The Gospel Revealed by God (1:10-24)

Bible Passage: Galatians 1:10-24

The book of Galatians is Paul’s plea to the churches of Galatia in response to the threat posed to the gospel by those who wanted to insist on works of the law as a supplement to God’s grace. In this passage, Paul continues his defence of the gospel as he shares some of his own motivation for his preaching and part of his story.

The Gospel Is Not a Human Scheme: In verse 10, Paul asks whether he is seeking human approval and then answers his own question by saying “if I were still pleasing people, I would not be a servant of Christ.” The word ‘still here’ is significant as it suggests that Paul would characterise some of his past activity in this way.

In verses 13-14, Paul shares about this previous season of his life. He persecuted Christians, he quickly advanced through the ranks of Jewish apprenticeship and was very passionate about upholding the traditions of the Jewish law. In other words, he has experience with all of the things in the law that the false teachers are insisting upon.

Paul now sees that this way of legalism, building on rules and regulations, comes from a human origin in contrast to the gospel. It is easy to get caught up in human ideas of how to live well, and often these ideas might be called ‘Christian’ and even interact with Biblical passages, yet we must always be careful not to substitute in human ideas and wisdom in place of God’s gospel.

The Gospel Is God’s Revelation In His Son: In contrast with the human traditions that Paul had been taught growing up, he received the gospel as a direct revelation of Jesus. He is talking about the encounter that is recorded in Acts 9, where he was en route to Damascus to persecute Christians and the risen Jesus appeared to him and commissioned him.

As Paul tells the story of his interactions with the other apostles, it is clear that his message is not derivative of their teaching. God had revealed Jesus to him directly, and this made the gospel a very different revelation to anything else he had ever been taught. Paul twice mentions in this passage that the revelation was specifically of ‘Jesus Christ’ (v12) or ‘his Son’ (v15).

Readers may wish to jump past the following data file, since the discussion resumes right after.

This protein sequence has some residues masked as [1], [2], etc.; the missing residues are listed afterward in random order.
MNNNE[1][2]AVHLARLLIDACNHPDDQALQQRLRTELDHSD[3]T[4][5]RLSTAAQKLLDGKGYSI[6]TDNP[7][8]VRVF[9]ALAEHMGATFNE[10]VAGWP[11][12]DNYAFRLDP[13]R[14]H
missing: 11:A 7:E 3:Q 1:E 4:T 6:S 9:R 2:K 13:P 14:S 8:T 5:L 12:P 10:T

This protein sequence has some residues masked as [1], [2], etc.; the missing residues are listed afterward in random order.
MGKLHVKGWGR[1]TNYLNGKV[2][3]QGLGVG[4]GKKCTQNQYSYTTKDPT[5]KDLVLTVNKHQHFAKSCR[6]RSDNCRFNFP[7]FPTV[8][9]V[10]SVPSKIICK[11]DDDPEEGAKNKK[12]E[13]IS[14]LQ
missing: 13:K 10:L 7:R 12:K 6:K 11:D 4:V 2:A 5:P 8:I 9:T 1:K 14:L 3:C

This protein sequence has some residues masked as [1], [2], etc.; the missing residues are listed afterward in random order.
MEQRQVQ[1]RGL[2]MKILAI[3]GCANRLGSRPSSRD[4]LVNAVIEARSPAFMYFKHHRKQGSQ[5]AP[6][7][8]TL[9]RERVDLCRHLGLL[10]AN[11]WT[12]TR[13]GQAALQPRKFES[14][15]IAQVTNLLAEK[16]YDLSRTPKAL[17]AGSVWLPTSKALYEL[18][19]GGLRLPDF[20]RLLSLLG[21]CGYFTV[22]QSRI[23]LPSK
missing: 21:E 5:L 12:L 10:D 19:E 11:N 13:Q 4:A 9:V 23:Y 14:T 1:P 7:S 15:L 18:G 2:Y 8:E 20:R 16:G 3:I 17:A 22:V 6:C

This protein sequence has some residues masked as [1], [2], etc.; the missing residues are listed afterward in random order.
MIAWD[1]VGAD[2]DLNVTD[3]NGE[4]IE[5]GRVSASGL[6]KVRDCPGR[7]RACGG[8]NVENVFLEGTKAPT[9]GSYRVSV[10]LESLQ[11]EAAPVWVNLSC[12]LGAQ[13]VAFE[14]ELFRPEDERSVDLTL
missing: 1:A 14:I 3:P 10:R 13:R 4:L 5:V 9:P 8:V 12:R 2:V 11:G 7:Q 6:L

Most believers today are in a very different situation to Paul. The gospel we receive has been taught to us by other humans, and it is not the norm for Jesus to personally appear to each Christian in the way he did to Paul. We are in the same situation as the Galatian believers who are being told of this revelation of Jesus. Nevertheless, it is powerful to remember that the gospel is not simply the best of human ideas, but is divine in origin. We do not have liberty to add or take away from what God has given in Christ, but must simply hold fast to what we have received from him.

The Gospel Powerfully Transforms: Once Paul had received this revelation of the gospel fromJesus, his life changed. As he points out in first 10, his core motivation switched from trying to win approval with people to trying to please God. He also had a new purpose of proclaiming Christ among the Gentiles.

It was three years after his conversion before Paul went to see the other apostles in Jerusalem. He had spent those years in Arabia and Damascus, reflecting on the gospel he had received and teaching it to others. When he did finally go to Jerusalem, and then on to Syria and Cilicia he made a big impact on the people he met. His reputation as a persecutor of the church was well known, but when the believers saw the transformation that had happened in Paul, it led them to give glory to God.

When we meet with Jesus in the Gospel, it changes everything. Our lives become living testimonies to the grace that we have received. This is a great moment to think about how we have seen God transform those around us, and give him praise for doing so. It is also a moment to consider what change we have seen in ourselves since we received the gospel.

Potential Applications:

  • Challenge people to think about what ‘human teaching’ they receive and how much confidence they put in these ideas?
  • Lead a ministry time inviting Jesus to meet with people. It may not happen in exactly the same way that it did with Paul, but there is something powerful and transformative about meeting with Jesus.
  • Invite people to think about their own testimonies of how Jesus has changed them through the gospel. Give praise for the change that they see and ask whether the Holy Spirit is prompting any next steps based on this.